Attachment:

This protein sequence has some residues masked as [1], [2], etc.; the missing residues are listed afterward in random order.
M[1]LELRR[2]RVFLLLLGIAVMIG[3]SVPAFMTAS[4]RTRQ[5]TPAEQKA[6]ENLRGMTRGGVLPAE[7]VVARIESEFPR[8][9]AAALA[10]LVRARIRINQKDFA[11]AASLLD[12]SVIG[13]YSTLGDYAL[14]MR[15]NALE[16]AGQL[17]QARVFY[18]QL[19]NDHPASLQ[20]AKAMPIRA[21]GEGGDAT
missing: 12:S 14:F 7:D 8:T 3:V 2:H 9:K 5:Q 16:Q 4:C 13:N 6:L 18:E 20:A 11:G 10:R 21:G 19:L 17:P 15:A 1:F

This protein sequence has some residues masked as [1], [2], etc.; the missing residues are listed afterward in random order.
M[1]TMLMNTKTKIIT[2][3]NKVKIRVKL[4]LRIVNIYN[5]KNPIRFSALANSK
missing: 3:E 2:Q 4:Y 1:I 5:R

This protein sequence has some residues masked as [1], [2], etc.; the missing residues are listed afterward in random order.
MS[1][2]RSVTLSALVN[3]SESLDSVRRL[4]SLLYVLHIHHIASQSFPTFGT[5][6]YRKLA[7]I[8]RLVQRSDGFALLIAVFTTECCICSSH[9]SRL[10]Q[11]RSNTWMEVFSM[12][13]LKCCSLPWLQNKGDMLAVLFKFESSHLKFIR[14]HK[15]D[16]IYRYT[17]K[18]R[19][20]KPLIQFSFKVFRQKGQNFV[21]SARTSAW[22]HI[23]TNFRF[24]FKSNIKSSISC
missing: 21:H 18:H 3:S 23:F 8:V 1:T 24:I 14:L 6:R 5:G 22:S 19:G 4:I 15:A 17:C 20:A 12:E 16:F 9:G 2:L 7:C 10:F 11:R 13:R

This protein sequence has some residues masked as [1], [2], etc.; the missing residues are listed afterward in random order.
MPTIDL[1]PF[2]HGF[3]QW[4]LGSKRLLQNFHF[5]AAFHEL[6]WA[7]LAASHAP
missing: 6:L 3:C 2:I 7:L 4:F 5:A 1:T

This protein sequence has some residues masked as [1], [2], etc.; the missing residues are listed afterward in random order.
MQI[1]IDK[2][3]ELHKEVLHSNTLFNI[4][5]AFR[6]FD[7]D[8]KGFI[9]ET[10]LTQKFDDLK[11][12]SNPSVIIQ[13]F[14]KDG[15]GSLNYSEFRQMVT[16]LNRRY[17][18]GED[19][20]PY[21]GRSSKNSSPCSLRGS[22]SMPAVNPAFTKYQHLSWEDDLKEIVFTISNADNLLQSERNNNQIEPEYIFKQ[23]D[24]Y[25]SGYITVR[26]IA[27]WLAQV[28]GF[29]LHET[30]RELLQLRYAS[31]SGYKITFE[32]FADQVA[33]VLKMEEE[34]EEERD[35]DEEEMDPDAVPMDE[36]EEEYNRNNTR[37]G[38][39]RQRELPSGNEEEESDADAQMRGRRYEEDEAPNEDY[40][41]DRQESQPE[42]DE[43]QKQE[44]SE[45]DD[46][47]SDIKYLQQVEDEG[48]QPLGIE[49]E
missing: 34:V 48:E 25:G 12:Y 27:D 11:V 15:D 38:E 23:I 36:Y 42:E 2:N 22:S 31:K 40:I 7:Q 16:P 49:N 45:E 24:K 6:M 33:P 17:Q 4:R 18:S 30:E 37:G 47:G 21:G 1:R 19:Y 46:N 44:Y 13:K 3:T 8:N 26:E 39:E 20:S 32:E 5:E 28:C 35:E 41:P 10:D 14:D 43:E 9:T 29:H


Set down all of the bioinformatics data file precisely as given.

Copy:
This protein sequence has some residues masked as [1], [2], etc.; the missing residues are listed afterward in random order.
M[1]LELRR[2]RVFLLLLGIAVMIG[3]SVPAFMTAS[4]RTRQ[5]TPAEQKA[6]ENLRGMTRGGVLPAE[7]VVARIESEFPR[8][9]AAALA[10]LVRARIRINQKDFA[11]AASLLD[12]SVIG[13]YSTLGDYAL[14]MR[15]NALE[16]AGQL[17]QARVFY[18]QL[19]NDHPASLQ[20]AKAMPIRA[21]GEGGDAT
missing: 12:S 14:F 7:D 8:T 3:V 2:H 9:K 5:Q 16:Q 4:C 13:N 6:L 18:E 20:A 11:G 10:R 21:G 19:L 17:P 15:A 1:F

This protein sequence has some residues masked as [1], [2], etc.; the missing residues are listed afterward in random order.
M[1]TMLMNTKTKIIT[2][3]NKVKIRVKL[4]LRIVNIYN[5]KNPIRFSALANSK
missing: 3:E 2:Q 4:Y 1:I 5:R

This protein sequence has some residues masked as [1], [2], etc.; the missing residues are listed afterward in random order.
MS[1][2]RSVTLSALVN[3]SESLDSVRRL[4]SLLYVLHIHHIASQSFPTFGT[5][6]YRKLA[7]I[8]RLVQRSDGFALLIAVFTTECCICSSH[9]SRL[10]Q[11]RSNTWMEVFSM[12][13]LKCCSLPWLQNKGDMLAVLFKFESSHLKFIR[14]HK[15]D[16]IYRYT[17]K[18]R[19][20]KPLIQFSFKVFRQKGQNFV[21]SARTSAW[22]HI[23]TNFRF[24]FKSNIKSSISC
missing: 21:H 18:H 3:S 23:F 8:V 1:T 24:I 14:L 6:R 5:G 22:S 19:G 4:I 15:A 17:C 20:A 12:E 16:F 9:G 2:L 7:C 10:F 11:R 13:R

This protein sequence has some residues masked as [1], [2], etc.; the missing residues are listed afterward in random order.
MPTIDL[1]PF[2]HGF[3]QW[4]LGSKRLLQNFHF[5]AAFHEL[6]WA[7]LAASHAP
missing: 6:L 3:C 2:I 7:L 4:F 5:A 1:T

This protein sequence has some residues masked as [1], [2], etc.; the missing residues are listed afterward in random order.
MQI[1]IDK[2][3]ELHKEVLHSNTLFNI[4][5]AFR[6]FD[7]D[8]KGFI[9]ET[10]LTQKFDDLK[11][12]SNPSVIIQ[13]F[14]KDG[15]GSLNYSEFRQMVT[16]LNRRY[17][18]GED[19][20]PY[21]GRSSKNSSPCSLRGS[22]SMPAVNPAFTKYQHLSWEDDLKEIVFTISNADNLLQSERNNNQIEPEYIFKQ[23]D[24]Y[25]SGYITVR[26]IA[27]WLAQV[28]GF[29]LHET[30]RELLQLRYAS[31]SGYKITFE[32]FADQVA[33]VLKMEEE[34]EEERD[35]DEEEMDPDAVPMDE[36]EEEYNRNNTR[37]G[38][39]RQRELPSGNEEEESDADAQMRGRRYEEDEAPNEDY[40][41]DRQESQPE[42]DE[43]QKQE[44]SE[45]DD[46][47]SDIKYLQQVEDEG[48]QPLGIE[49]E
missing: 34:V 48:E 25:G 12:Y 27:D 11:V 15:D 38:E 23:I 36:Y 42:E 2:N 22:S 31:K 40:I 7:Q 16:P 49:N 45:E 24:K 6:M 33:P 17:Q 4:R 18:S 30:E 37:G 47:G 21:G 1:R 19:Y 46:N 44:Y 13:K 3:T 8:N 26:E 39:E 20:S 32:E 5:E 28:C 35:E 41:P 10:D 14:D 43:E 9:T 29:H